Rielle Hunter is sorry. Very, very sorry. Extremely, lots of, super sorry. And then some.
Because that's how sorry you have to be when it's years after the fact?
Hunter, infamous for her affair with then-presidential hopeful John Edwards, an affair that started in 2006 and was uncovered in 2007, has a book coming out, "In Hindsight, What Really Happened: The Revised Edition: John Edwards, Our Daughter and Me." To mark the occasion she wrote an essay for Huffington Post admitting her regrets. If the title of the "new" book sounds familiar, it's because it echoes that of her 2012 offering, minus "The Revised Edition."
If it doesn't sound familiar, don't worry, 'cause the original book is going for $1.77 online new, and a penny used.
"My publisher came up with the idea of me going through my book and annotating all of my regrets and mistakes," she says in the essay. "I liked that idea. I thought it was innovative and interesting, but of course the actual execution of that idea turned out to be excruciating. Owning your past mistakes is no day at the beach but I do believe it is an important endeavor to undertake."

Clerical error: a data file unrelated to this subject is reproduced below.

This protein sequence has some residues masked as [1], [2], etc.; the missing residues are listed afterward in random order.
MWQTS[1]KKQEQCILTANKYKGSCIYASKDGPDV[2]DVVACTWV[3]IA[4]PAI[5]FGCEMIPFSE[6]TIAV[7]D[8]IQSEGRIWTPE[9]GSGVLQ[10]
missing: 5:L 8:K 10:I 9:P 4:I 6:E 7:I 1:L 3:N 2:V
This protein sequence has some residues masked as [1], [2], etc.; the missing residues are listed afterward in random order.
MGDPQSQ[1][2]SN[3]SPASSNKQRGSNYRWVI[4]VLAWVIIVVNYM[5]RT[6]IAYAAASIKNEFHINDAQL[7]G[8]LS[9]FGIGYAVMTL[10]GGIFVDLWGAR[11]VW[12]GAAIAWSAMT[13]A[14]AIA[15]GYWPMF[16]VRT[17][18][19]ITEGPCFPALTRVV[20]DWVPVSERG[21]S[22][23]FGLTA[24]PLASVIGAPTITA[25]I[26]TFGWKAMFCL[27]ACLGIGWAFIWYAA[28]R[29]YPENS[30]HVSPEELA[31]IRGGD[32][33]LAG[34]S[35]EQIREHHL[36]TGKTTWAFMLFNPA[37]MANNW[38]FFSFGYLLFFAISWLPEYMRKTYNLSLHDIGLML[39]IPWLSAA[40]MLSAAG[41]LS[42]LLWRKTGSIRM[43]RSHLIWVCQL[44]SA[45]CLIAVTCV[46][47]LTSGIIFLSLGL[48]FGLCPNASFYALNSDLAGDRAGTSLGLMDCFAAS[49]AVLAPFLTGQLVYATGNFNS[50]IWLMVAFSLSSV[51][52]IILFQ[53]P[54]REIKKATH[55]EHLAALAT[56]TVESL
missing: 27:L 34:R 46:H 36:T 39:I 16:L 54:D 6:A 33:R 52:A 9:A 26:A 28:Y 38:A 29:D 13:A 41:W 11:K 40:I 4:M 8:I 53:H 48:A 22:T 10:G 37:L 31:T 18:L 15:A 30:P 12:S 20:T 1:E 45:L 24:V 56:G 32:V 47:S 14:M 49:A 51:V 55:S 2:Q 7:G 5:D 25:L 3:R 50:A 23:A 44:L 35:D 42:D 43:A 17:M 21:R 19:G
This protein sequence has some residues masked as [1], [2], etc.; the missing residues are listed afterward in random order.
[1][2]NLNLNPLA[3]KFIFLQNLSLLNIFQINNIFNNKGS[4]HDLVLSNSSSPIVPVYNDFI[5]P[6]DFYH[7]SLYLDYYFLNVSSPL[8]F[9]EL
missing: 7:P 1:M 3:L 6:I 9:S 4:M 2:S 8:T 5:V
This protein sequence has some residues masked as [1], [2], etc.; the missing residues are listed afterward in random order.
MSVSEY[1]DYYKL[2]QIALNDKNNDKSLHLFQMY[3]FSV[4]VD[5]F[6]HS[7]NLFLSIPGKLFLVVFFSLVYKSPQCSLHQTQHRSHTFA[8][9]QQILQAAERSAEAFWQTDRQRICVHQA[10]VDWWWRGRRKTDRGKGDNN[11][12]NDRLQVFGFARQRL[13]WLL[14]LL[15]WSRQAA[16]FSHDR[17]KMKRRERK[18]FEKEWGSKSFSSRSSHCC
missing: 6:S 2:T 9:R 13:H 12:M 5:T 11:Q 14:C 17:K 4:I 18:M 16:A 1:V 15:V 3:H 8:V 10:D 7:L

Hence the apologies to the late Elizabeth Edwards, the Edwards children, the extended family on both sides, any fans of Elizabeth, and anyone who donated money to the Edwards campaign.
"[I]nstead of apologizing when I should have, I went on to hurt more people by writing a book. I truly did not realize at that time how damaged I was and because of that, when I wrote my book I made more mistakes, ones I feel horrible about."
In her defense, Hunter reveals that she was the product of a family broken by infidelity and name-checks the media and world for attacking her at the time the affair went public.
Nevertheless, she writes, "I behaved badly. That may seem obvious to you but it's taken me a long time to admit that, even to myself. For years I was so viciously attacked by the media and the world that I felt like a victim. I now realize that the attacks are actually beside the point. The point is: I behaved badly."
Do you think Rielle's apology is sincere? Tell us in comments.
ALSO:Copyright © 2015, The Baltimore Sun